New Yorkers: Bring Your Own Bags

Outside of City Hall, people were protesting the use of plastic bags.

By Salome Burdiladze and edited by Professor Jamie Longazel—New York Governor Andrew Cuomo recently introduced a bill to ban plastic bags statewide. Specifically, the proposed bill prohibits stores from offering customers single-use plastic bags. Many environmentalists are rejoicing over the plastic ban. However, the question remains: how can those who are distrustful of government be persuaded that such regulation is not only beneficial to all but also necessary?

It turns out that I have been studying a similar law that was passed in Suffolk County and went into effect at the beginning of this year. After previous attempts to pass state-level legislation failed, Suffolk County passed Local Law 27, which aims to reduce plastic consumption by requiring all the stores in Suffolk County to charge customers a fee of five cents on plastic carryout bags, and encourages the use of reusable bags.

I found that there was, in fact, much support for this law, but also that some people were skeptical. Interestingly, their skepticism seemed to stem not from their being “anti-environment” but from the predetermined views they had about other social issues and institutions, which became the lens through which they viewed this issue.

Laws regulating plastic consumption are essential because plastic pollution is a significant environmental hazard. Plastic accumulates in the environment, contaminating water and soil, and endangering marine ecosystem. Ocean turtles, for example, often mistake plastic bags for jellyfish. Over 50% of the turtles end up dead since their bodies cannot digest the plastic, blocking their intestines and leading to starvation. Disposal is an issue as well. To clean up the plastic contamination, New York State spends between $300,000 and $1 million a year.

A turtle mistaking a plastic bag for a jellyfish.

A turtle mistaking a plastic bag for a jellyfish.

Yet despite facts like this, many people are still skeptical.

Scholars studying law and society often discuss the idea of legal consciousness. Legal consciousness refers to the way individuals recognize and respond to the law in their daily lives. When scholars study issues through the lens of legal consciousness, the question is not so much about “what people think”; rather, it is about “what they think with.” What bigger ideas or principles do people bring into their thought process when making sense of an issue? Often, feelings and actions regarding law are strongly influenced by political dispositions, socioeconomic status, and the specific relationship one has with the state.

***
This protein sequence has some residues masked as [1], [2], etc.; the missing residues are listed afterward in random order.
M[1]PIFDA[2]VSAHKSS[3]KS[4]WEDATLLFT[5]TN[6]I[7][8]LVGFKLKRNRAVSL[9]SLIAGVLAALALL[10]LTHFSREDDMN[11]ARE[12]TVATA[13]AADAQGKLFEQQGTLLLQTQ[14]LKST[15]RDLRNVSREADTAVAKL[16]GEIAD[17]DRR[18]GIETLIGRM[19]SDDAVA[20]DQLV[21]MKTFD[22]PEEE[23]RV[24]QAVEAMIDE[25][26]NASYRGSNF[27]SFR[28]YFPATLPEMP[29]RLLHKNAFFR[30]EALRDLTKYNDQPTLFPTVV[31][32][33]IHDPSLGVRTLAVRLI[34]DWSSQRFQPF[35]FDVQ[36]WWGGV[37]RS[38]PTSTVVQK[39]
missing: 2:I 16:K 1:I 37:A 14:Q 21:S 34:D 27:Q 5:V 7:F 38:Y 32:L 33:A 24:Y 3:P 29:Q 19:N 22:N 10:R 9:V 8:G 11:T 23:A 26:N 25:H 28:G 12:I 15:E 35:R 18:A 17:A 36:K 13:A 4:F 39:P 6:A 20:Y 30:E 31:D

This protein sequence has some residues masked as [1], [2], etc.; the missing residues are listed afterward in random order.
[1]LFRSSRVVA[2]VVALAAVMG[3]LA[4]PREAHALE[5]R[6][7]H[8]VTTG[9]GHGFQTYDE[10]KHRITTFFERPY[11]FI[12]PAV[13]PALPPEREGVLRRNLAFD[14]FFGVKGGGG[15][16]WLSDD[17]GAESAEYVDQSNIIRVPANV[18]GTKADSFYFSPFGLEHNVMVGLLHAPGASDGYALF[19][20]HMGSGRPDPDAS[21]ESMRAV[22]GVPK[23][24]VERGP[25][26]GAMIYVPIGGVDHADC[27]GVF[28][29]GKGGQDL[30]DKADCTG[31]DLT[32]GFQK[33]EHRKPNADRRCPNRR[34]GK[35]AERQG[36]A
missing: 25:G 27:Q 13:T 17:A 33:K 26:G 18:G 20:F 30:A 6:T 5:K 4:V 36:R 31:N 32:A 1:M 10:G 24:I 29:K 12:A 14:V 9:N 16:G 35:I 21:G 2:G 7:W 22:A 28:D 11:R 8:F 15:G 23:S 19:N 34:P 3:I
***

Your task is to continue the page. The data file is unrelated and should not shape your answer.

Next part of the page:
To conduct my research, I visited two grocery stores in Suffolk County. I observed customer behavior at these stores and asked them questions about the law and whether it affected their shopping habits.

What I found was that the majority of people viewed the legislation regulating plastic consumption as objective and fair. They considered following and supporting the law their duty as law-abiding citizens and environmentalists. Many even joyfully declared: “I always used reusable bags! It should have been a law long time ago. The amount of garbage we produce is hazardous for the environment. Plastic is not reusable, so it’s a waste.” One young man, way ahead of Governor Cuomo, declared: “It’s a great law. I think they should go further with it. I mean, Nassau [County] doesn’t have it, and five cents is not a big deterrent either. They should make it universal maybe. It’s good for the environment.”

However, I encountered skeptics, too. I found that people regarded the law as unfair because they considered it only to be beneficial to the government and retailers. One person said that he felt he was being robbed of his money by retailers who would keep the surcharges. However, he claimed that if the surcharges were collected for a good cause, such as homeless shelters, he would pay them without a second thought. Another even claimed that the law seemed so limiting that she thought she was losing her freedom and even mused “what are we gonna lose next?” The fact that Suffolk is the only county in the state with such a law in place provokes sentiments of unfairness and oppressiveness amongst those who already distrust the government.

So what does this mean for Governor Cuomo’s new law? Given the overwhelming support I observed, I would guess that most people will be in favor of it. Plus, by eliminating the surcharge and implementing the law statewide, the skepticism could be quickly eliminated.

That said, I think Governor Cuomo still has some work to do to “sell” this law to those who are skeptical. For instance, his office might consider figuring out ways to assure people that this law is good for everyone and good for the environment and not an instance of “government intrusion.” They might also consider taking steps to help ease people into the new routine of “plastic-less” shopping. Disruption in people’s day-to-day lives can be frustrating and might lead to a backlash against the law out of spite towards government rather than the environmental law.

I think that involving public in plastic ban discussion is vital because this law is important. It is undoubtedly good for the environment. It can also save us all much money since the state will no longer have to pay exuberant amounts on plastic clean up. I, for one, look forward to the plastic-less shopping. Moreover, if it becomes a requirement, I think we ought to think about it, not as something government “forces” us to do, but something that we are willing participants of.

Salome Burdiladze is a May 2018 Summa Cum Laude graduate of John Jay who majored in Law and Society. Jamie Longazel is an Associate Professor at John Jay with the Department of Political Science. 

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